The Villa Gregoriana in Tivoli is also known as the Villa of Manlio Vopisco. Vopisco was the owner of this villa, which was destroyed in Roman times.
The most imposing sight of the Villa Gregoriana is the more than 100 meter tall waterfall. Its water falls out of a tunnel that was dug in 1826, after the Aniene river had flooded. By means of this and other tunnels the course of the river was changed.
Pope Gregory, who commissioned the works, also had the Piazza Rivarola and the Piazza Massimo on both sides of the Ponte Gregoriano created. (This bridge was destroyed during World War II and later rebuilt.)
The Villa Gregoriana was founded after this. The old river bed was used to create a walking route alongside gorgeous rock formations, caves and old Roman ruins.
Clemente Folchi was the architect who designed the park. His project was the winner in a competition in which several international architects competed. It was his idea to drill through the Monte Catillo. The tunnels have a length of 280 meters and a maximum width of 10 meters.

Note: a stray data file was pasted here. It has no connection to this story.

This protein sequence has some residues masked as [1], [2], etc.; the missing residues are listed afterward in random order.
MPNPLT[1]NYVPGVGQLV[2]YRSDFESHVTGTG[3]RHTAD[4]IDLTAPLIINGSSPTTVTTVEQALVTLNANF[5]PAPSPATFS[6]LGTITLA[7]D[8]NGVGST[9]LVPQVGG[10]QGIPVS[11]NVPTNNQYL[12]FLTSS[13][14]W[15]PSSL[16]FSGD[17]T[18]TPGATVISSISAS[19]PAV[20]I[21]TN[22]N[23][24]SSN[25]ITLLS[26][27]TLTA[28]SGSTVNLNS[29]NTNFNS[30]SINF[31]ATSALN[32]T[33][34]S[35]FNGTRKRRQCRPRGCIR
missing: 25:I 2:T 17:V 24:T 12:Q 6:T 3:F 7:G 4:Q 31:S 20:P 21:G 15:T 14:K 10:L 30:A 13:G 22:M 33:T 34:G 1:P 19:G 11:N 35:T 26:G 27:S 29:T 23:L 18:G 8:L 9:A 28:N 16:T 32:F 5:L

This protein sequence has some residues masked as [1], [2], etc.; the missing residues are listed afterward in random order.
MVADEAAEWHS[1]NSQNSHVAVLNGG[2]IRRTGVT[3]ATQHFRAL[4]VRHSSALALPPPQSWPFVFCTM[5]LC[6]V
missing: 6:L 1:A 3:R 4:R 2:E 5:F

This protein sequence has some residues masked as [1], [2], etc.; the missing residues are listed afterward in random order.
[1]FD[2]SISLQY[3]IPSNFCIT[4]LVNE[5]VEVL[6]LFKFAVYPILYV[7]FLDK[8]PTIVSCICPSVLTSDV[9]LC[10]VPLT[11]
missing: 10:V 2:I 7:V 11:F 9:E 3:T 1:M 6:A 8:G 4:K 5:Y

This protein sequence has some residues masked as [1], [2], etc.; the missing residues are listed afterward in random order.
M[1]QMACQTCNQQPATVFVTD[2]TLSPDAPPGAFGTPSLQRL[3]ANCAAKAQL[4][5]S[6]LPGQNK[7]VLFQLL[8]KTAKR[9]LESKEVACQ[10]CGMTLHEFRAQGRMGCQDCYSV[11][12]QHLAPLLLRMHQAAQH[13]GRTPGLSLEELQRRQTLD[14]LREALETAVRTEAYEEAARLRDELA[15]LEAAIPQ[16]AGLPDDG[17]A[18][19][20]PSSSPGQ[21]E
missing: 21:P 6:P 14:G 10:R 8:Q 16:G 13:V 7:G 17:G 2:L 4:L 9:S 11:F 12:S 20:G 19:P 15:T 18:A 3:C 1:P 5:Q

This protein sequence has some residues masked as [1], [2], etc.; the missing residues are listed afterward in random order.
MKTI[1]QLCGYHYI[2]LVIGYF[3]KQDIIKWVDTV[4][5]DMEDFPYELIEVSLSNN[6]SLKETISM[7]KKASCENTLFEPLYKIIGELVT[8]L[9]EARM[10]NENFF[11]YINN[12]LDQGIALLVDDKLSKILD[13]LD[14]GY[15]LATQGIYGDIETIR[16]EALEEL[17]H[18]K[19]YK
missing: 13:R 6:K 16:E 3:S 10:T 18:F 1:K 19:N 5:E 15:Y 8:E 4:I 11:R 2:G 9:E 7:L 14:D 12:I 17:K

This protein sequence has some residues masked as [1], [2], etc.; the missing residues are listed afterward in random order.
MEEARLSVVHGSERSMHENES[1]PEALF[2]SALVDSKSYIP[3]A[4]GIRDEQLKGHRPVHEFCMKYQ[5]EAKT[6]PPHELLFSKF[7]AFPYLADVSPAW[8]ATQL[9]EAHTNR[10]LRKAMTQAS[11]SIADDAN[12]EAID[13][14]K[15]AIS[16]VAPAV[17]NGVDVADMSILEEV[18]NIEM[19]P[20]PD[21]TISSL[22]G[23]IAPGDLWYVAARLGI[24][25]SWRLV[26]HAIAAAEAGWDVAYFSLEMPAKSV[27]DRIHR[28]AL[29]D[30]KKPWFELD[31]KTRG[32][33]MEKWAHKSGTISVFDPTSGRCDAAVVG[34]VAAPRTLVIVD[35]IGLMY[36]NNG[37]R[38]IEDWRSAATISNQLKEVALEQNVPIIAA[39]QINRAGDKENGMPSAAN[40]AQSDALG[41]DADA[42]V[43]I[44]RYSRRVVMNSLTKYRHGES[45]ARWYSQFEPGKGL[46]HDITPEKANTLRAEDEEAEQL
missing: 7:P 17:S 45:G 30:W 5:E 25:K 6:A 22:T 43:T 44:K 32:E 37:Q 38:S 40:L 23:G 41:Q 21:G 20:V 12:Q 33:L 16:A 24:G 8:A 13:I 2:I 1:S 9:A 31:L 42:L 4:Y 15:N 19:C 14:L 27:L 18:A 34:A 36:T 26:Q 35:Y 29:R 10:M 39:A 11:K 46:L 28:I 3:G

The new project had two advantages. The danger of Tivoli being flooded was averted and the water was diverted to the industries in the area.
Building started in 1832. The inauguration took place in 1835. Pope Gregory watched everything from his “throne”.
The biggest attraction is the abovementioned waterfall. This Cascata Grande descends into the so-called Valle dell’Inferno (Valley of Hell).
The Caves of Neptune and the Caves of the Sirens are worth a visit. Here the river disappears underneath the rocks, to show up again further down river.
The Roman ruins of the Villa di Manlio Volpisco are located along the path through the park.
Driving to Villa Gregoriana
Take the A24 towards L’Aquila and take either the Tivoli or the Castel Madama exit. Follow the signs to the Villa Gregoriana.